EU branded ‘bigger threat than Russia’ by Danish MP before Dexit calls grew

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Denmark and Britain joined the European bloc on the same day: January 1, 1973. Since then, Copenhagen has often aligned itself with London on a number of policies during debates in Brussels. But with Brexit, the country has now lost a crucial ally within the EU.

This has led to political figures in Denmark and analysts highlighting the potential challenges for the country.

Social Democratic MEP Christel Schaldemose told DR in January, 2019, as the UK officially left the EU, that Brexit was “sad” for the country.

Another MEP, Morten Lokkegaard of the centre-right Liberals, said the UK had been a “political big brother” to Denmark in the EU.

Meanwhile, Josef Janning, a senior researcher at the European Council of Foreign Relations, highlighted how for years Denmark and the UK had shared scepticism of Europe.

He said: “Both countries have been sceptical for years about a centralised and federal Europe.

“Both believe that the EU should be a trade market first and foremost.”

In 2016, Marie Krarup, of the right-wing Danish People’s Party, even dismissed Russia as the country’s main threat and instead pointed the finger at a divisive Brussels.

When asked whether the EU was the biggest danger, Ms Kararup replied: “For Denmark? Yes, without a doubt!

“Just Schengen alone is a catastrophe.

“It’s something that will make Denmark disappear from the world map if we don’t pull ourselves together.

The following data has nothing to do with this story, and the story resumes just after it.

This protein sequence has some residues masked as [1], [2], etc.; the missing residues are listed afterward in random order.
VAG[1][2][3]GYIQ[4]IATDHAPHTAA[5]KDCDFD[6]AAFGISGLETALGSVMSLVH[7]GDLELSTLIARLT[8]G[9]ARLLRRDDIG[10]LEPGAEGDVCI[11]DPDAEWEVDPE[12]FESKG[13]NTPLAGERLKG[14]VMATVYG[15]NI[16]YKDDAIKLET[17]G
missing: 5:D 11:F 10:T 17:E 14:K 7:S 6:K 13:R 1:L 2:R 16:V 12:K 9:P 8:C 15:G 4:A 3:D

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“That national borders have been disbanded is a threat against Denmark’s existence.”

She acknowledged Russian leader Vladimir Putin was “an exponent of a despotic, non-democratic system” but admitted she would accept his help in taking down the EU once and for all.

Ms Krarup said: “I don’t want an EU like the one we have now.

“I want the EU buried and replaced by a forum for free trade.

“That’s our policy. If Putin or Marine Le Pen can help with that, that’s just fine.”

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The MP’s comments carried even more weight given Russia’s history of bullying Denmark.

In 2014, Putin authorised two simulated attacks on the Danish island of Bornholm, while the Russian air force had been responsible for several near-collisions with Danish passenger planes.

More chillingly, in March, 2015, Russia’s ambassador to Denmark warned the country it was a potential nuclear attack target, after it joined NATO’s missile defence system.

Regardless, Ms Krarup’s comments increased the clamour for an in-out Dexit referendum.

Immediately after Brexit, opinion polls in the country swung hugely, with 42 percent of Danes calling for a vote.

Kristian Thulesen Dahl, also of the Danish People’s Party, said at the time: “I think it is very encouraging because it illustrates that many Danes are tired of the way the European Union works.

“I take it as a sign of commitment and belief in the future, that there are so many who believe we will have a vote on the EU.”

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